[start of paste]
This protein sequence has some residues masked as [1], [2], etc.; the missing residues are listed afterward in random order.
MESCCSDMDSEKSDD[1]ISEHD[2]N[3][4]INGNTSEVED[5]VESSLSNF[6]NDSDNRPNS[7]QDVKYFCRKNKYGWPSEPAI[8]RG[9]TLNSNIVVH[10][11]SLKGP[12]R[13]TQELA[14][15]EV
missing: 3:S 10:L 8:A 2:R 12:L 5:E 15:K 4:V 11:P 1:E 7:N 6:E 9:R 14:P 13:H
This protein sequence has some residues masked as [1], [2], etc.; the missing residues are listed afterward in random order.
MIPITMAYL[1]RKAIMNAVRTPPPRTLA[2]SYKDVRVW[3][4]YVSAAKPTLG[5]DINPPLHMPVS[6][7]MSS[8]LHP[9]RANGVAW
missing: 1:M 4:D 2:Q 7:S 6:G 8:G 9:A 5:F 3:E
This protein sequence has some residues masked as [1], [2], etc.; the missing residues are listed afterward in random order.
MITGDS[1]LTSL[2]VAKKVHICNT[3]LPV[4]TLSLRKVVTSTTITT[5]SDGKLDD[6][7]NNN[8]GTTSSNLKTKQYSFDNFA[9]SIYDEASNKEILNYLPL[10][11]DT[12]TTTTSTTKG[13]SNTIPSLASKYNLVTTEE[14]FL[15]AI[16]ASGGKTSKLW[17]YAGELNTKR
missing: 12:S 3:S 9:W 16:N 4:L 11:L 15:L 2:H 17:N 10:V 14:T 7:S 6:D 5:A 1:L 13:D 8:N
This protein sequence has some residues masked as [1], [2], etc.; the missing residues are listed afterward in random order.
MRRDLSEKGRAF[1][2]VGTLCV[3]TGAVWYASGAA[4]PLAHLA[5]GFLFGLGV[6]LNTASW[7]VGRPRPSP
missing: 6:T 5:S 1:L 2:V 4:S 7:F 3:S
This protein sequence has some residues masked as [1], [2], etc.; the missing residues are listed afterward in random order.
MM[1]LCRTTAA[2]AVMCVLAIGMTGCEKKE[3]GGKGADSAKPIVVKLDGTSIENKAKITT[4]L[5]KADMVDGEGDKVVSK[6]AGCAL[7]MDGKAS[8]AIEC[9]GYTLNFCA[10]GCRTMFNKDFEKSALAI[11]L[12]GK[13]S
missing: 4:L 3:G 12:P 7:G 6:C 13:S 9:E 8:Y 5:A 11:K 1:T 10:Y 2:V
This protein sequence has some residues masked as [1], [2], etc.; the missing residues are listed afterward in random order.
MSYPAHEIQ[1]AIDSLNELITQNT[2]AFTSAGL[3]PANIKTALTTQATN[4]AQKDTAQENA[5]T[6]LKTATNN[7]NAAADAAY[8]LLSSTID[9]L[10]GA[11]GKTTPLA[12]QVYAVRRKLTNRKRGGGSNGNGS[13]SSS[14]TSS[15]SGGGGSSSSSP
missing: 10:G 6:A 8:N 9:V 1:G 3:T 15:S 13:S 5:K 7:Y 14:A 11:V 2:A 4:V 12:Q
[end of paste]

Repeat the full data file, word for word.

This protein sequence has some residues masked as [1], [2], etc.; the missing residues are listed afterward in random order.
MESCCSDMDSEKSDD[1]ISEHD[2]N[3][4]INGNTSEVED[5]VESSLSNF[6]NDSDNRPNS[7]QDVKYFCRKNKYGWPSEPAI[8]RG[9]TLNSNIVVH[10][11]SLKGP[12]R[13]TQELA[14][15]EV
missing: 3:S 10:L 8:A 2:R 12:L 5:E 15:K 4:V 11:P 1:E 7:N 6:E 9:R 14:P 13:H
This protein sequence has some residues masked as [1], [2], etc.; the missing residues are listed afterward in random order.
MIPITMAYL[1]RKAIMNAVRTPPPRTLA[2]SYKDVRVW[3][4]YVSAAKPTLG[5]DINPPLHMPVS[6][7]MSS[8]LHP[9]RANGVAW
missing: 1:M 4:D 2:Q 7:S 6:G 8:G 9:A 5:F 3:E
This protein sequence has some residues masked as [1], [2], etc.; the missing residues are listed afterward in random order.
MITGDS[1]LTSL[2]VAKKVHICNT[3]LPV[4]TLSLRKVVTSTTITT[5]SDGKLDD[6][7]NNN[8]GTTSSNLKTKQYSFDNFA[9]SIYDEASNKEILNYLPL[10][11]DT[12]TTTTSTTKG[13]SNTIPSLASKYNLVTTEE[14]FL[15]AI[16]ASGGKTSKLW[17]YAGELNTKR
missing: 12:S 3:S 9:W 16:N 4:L 11:L 15:L 2:H 17:N 10:V 14:T 7:S 6:D 5:A 1:L 13:D 8:N
This protein sequence has some residues masked as [1], [2], etc.; the missing residues are listed afterward in random order.
MRRDLSEKGRAF[1][2]VGTLCV[3]TGAVWYASGAA[4]PLAHLA[5]GFLFGLGV[6]LNTASW[7]VGRPRPSP
missing: 6:T 5:S 1:L 2:V 4:S 7:F 3:S
This protein sequence has some residues masked as [1], [2], etc.; the missing residues are listed afterward in random order.
MM[1]LCRTTAA[2]AVMCVLAIGMTGCEKKE[3]GGKGADSAKPIVVKLDGTSIENKAKITT[4]L[5]KADMVDGEGDKVVSK[6]AGCAL[7]MDGKAS[8]AIEC[9]GYTLNFCA[10]GCRTMFNKDFEKSALAI[11]L[12]GK[13]S
missing: 4:L 3:G 12:P 7:G 6:C 13:S 9:E 8:Y 5:A 11:K 1:T 10:Y 2:V
This protein sequence has some residues masked as [1], [2], etc.; the missing residues are listed afterward in random order.
MSYPAHEIQ[1]AIDSLNELITQNT[2]AFTSAGL[3]PANIKTALTTQATN[4]AQKDTAQENA[5]T[6]LKTATNN[7]NAAADAAY[8]LLSSTID[9]L[10]GA[11]GKTTPLA[12]QVYAVRRKLTNRKRGGGSNGNGS[13]SSS[14]TSS[15]SGGGGSSSSSP
missing: 10:G 6:A 8:N 9:V 1:G 3:T 15:S 13:S 5:K 7:Y 14:A 11:V 2:A 4:V 12:Q